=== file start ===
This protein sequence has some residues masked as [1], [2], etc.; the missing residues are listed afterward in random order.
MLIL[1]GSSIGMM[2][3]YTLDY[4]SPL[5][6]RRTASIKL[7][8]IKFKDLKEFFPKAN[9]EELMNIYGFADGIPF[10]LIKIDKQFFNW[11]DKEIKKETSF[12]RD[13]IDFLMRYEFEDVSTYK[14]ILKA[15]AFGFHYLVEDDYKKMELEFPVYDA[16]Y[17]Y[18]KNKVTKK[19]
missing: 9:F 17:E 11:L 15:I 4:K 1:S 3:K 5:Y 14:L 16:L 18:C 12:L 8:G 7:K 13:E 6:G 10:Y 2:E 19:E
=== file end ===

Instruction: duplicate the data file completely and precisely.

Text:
This protein sequence has some residues masked as [1], [2], etc.; the missing residues are listed afterward in random order.
MLIL[1]GSSIGMM[2][3]YTLDY[4]SPL[5][6]RRTASIKL[7][8]IKFKDLKEFFPKAN[9]EELMNIYGFADGIPF[10]LIKIDKQFFNW[11]DKEIKKETSF[12]RD[13]IDFLMRYEFEDVSTYK[14]ILKA[15]AFGFHYLVEDDYKKMELEFPVYDA[16]Y[17]Y[18]KNKVTKK[19]
missing: 9:F 17:E 11:L 15:I 4:K 1:S 3:K 5:Y 14:L 16:L 18:C 12:L 8:G 7:K 13:E 6:G 10:Y 2:E 19:E